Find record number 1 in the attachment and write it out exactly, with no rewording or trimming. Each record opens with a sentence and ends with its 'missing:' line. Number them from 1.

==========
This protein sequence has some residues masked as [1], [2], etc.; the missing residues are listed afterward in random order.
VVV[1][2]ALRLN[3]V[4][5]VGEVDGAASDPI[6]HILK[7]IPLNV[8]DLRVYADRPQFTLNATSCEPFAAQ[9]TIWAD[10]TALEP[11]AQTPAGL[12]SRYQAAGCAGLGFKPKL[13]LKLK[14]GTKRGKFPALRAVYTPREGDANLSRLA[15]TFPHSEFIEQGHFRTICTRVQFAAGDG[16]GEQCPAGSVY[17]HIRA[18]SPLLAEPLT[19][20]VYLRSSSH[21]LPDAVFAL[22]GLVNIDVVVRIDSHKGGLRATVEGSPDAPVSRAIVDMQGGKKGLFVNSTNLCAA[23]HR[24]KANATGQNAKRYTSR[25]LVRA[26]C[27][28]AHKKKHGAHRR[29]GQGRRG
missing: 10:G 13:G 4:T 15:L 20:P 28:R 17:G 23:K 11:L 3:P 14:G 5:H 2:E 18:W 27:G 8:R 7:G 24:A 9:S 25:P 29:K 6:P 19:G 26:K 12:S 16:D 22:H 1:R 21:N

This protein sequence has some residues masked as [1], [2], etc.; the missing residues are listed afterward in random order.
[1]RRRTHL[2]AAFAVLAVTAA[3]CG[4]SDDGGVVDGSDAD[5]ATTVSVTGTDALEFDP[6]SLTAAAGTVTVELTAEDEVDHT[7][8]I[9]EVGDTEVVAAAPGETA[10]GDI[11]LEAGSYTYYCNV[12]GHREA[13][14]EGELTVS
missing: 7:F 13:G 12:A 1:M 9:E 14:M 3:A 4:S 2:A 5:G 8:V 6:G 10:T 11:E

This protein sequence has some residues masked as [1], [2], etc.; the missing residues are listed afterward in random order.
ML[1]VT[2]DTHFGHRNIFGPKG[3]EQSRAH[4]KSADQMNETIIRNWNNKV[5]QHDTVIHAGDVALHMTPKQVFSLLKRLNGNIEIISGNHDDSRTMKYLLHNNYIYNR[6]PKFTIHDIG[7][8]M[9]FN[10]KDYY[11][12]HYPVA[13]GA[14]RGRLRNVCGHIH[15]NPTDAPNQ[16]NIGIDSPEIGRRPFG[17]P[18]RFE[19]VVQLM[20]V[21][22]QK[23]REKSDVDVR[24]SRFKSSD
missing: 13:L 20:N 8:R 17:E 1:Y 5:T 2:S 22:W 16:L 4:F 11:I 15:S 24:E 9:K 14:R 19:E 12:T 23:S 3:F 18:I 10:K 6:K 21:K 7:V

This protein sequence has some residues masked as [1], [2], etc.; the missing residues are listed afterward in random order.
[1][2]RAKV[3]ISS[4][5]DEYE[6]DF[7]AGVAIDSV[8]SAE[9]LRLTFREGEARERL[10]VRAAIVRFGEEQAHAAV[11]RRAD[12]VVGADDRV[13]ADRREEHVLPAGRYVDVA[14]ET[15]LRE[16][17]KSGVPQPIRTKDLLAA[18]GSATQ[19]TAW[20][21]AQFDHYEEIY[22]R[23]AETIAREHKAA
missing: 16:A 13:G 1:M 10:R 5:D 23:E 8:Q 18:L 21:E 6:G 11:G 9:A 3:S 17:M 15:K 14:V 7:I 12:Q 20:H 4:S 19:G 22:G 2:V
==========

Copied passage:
This protein sequence has some residues masked as [1], [2], etc.; the missing residues are listed afterward in random order.
VVV[1][2]ALRLN[3]V[4][5]VGEVDGAASDPI[6]HILK[7]IPLNV[8]DLRVYADRPQFTLNATSCEPFAAQ[9]TIWAD[10]TALEP[11]AQTPAGL[12]SRYQAAGCAGLGFKPKL[13]LKLK[14]GTKRGKFPALRAVYTPREGDANLSRLA[15]TFPHSEFIEQGHFRTICTRVQFAAGDG[16]GEQCPAGSVY[17]HIRA[18]SPLLAEPLT[19][20]VYLRSSSH[21]LPDAVFAL[22]GLVNIDVVVRIDSHKGGLRATVEGSPDAPVSRAIVDMQGGKKGLFVNSTNLCAA[23]HR[24]KANATGQNAKRYTSR[25]LVRA[26]C[27][28]AHKKKHGAHRR[29]GQGRRG
missing: 10:G 13:G 4:T 15:L 20:P 28:R 17:G 23:K 11:L 3:P 14:G 5:H 2:E 18:W 27:G 8:R 7:G 24:A 9:S 25:P 29:K 6:P 19:G 26:K 12:S 16:D 22:H 1:R 21:N